Low severity, first choice: amoxicillin 500 mg TDS for 5 days (higher doses can be used, see BNF).

Low severity, alternative first choice: doxycycline 200 mg on day 1, then 100 mg daily for 5 days in total or
clarithromycin 500 mg BD for 5 days or
erythromycin (preferred in pregnancy) 500 mg QDS for 5 days.

Moderate severity, first choice: amoxicillin 500 mg TDS for 5 days (higher doses can be used, see BNF) and
either clarithromycin 500 mg BD for 5 days or erythromycin (preferred in pregnancy) 500 mg QDS for 5 days.

Moderate severity, alternative first choice: doxycycline 200 mg on day 1, then 100 mg daily for 5 days in total or
clarithromycin 500 mg BD for 5 days.

Last updated: Aug 2020

 
   
Tuberculosis

TB care should be provided directly by an infectious diseases or respiratory physician with experience in managing the disease. TB medications are dispensed by TB specialist doctors and nurses from community and hospital clinics. TB medications are not routinely prescribed or dispensed by other primary care providers. In the occasional circumstances where this is required, arrangements can be made in partnership with the TB clinical and specialist nursing team.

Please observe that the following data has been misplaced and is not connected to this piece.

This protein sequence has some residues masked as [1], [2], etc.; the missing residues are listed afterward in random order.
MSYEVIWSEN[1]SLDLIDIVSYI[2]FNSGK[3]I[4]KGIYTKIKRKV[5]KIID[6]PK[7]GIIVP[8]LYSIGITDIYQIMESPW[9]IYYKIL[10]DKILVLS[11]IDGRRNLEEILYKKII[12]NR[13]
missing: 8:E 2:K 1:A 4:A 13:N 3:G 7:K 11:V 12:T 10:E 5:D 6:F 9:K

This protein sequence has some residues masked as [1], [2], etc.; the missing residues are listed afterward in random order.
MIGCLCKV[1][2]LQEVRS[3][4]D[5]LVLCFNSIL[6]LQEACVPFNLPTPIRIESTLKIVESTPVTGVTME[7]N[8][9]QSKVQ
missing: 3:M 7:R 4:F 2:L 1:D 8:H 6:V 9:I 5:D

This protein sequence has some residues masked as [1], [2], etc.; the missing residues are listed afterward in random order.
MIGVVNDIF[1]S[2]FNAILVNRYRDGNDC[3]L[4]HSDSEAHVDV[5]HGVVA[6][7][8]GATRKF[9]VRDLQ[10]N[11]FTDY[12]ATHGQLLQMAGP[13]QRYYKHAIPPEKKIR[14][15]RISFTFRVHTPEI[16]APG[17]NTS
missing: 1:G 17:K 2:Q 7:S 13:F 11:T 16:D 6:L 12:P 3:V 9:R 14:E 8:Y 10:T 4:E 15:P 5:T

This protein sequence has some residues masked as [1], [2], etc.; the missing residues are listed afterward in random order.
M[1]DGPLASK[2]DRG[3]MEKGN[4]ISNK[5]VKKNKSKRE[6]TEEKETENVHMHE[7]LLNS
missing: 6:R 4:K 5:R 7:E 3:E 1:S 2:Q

Important: TB drugs have many recognised drug interactions, side effects, and cautions. This is particularly important when the TB drugs are not prescribed or dispensed in primary care, as the drugs may not be recorded in the GP clinical system or pharmacy patient medication records and so alerts may not be issued.

TB drugs are occasionally used for other non-TB indications.